With Zak and Wiki, I knew nothing. Hell, I didn’t even know of its existence until two weeks before the release. I didn’t know just how much of an adventure game it was until reading this article from Blend Games. Capcom put no weight behind this game, which is criminal considering they had the means to do so. Instead I had to rely on my favorite indie sites and word of mouth among friends to learn anything about the game, which is not a bad thing, but isn’t always reliable or timely (I know most of the VL writers were busy as hell in the year’s final stretch). If Capcom did more to make me want this game, I am positive it would be in my library.

No matter what, we should do our best to spread the word about this game, and I can at least ride on the coattails of others (“I didn’t buy it but my friends did”). At the same time we should continue to pursue the games we want most, while also realizing that, for now, one small budget game’s failure will not be the catalyst for the Wii minigame rush. Supporting smaller games is a great way to help the industry and stay entertained, but we cannot place the full burden on each of our selves.


  1. Stefan said on January 3, 2008:

    Aside from the larger economic issues involved, I have to say you’re really just cheating yourself. It’s one of the most fun games I’ve played in years, and reminds me a lot of the old Gobliiins series from sierra. It’s currently sitting in my wii because I couldn’t finish Mario Galaxy without wanting to go back to Zak and Wiki and do another puzzle, and that’s saying something.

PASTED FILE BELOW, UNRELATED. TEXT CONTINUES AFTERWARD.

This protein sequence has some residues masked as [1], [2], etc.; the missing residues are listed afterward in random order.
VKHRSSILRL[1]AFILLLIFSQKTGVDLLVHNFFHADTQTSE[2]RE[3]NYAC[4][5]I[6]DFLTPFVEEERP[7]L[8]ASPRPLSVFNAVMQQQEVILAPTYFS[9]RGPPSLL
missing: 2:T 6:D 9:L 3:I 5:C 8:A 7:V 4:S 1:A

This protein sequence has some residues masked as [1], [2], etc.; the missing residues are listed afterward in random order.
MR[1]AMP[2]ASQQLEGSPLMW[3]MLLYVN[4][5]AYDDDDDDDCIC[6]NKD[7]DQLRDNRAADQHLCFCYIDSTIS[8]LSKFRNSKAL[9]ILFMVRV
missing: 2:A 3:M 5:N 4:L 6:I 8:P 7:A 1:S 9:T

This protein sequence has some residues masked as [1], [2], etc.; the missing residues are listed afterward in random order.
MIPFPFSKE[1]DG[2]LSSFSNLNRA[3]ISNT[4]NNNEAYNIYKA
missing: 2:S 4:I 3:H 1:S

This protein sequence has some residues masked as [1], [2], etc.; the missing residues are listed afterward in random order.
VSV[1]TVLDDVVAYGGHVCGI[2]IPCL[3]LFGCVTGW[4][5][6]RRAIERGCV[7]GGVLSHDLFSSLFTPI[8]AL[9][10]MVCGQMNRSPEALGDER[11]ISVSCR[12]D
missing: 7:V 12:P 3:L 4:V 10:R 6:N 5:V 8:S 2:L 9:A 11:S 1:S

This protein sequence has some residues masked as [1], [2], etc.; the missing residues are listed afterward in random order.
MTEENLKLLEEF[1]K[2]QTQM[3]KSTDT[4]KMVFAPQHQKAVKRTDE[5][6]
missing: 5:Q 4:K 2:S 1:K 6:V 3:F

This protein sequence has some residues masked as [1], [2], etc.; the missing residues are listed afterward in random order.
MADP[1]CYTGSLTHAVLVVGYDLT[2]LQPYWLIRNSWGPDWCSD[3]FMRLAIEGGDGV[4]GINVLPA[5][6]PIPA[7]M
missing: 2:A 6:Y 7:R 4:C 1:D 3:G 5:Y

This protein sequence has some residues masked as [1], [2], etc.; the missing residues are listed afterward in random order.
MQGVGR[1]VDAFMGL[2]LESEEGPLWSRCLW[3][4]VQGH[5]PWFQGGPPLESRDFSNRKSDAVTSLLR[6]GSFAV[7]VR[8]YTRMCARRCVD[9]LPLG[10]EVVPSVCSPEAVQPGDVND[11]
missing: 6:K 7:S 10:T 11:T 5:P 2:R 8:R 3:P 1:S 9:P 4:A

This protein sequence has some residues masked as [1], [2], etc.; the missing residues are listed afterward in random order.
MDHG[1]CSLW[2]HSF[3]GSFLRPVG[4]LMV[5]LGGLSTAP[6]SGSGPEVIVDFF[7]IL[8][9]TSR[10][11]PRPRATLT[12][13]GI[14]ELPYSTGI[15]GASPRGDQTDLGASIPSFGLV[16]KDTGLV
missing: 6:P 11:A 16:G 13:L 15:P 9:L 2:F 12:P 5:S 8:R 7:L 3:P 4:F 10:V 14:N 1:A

2. christian said on January 3, 2008:

    Considering I have a maxed out credit card, new student loans to pay and other things, I would say that yeah, I have financial considerations to think of. That is pretty much the end of story. The game isn’t being bought for a while.

    I know I had a chance previously, but Capcom squandered their chance, and no one could tell me much about the game aside from “its fun”, when I need a little bit more than that.

    So, yeah. I can’t cheat myself out of something that I can’t afford, and for the longest time was a relative unknown. Why am I being berated again? It isn’t like I am protesting it on some strange principle. In fact neither one of them are true. And for my tastes it certainly isn’t like I have bypassed it for games of poor quality.

  3. pat said on January 4, 2008:

    i agree with both of you. stefan is right that the game offers a terrific experience. its a bit dissonant that such tricky puzzles can be wrapped in such a childish exterior, but maybe thats part of the game’s charm.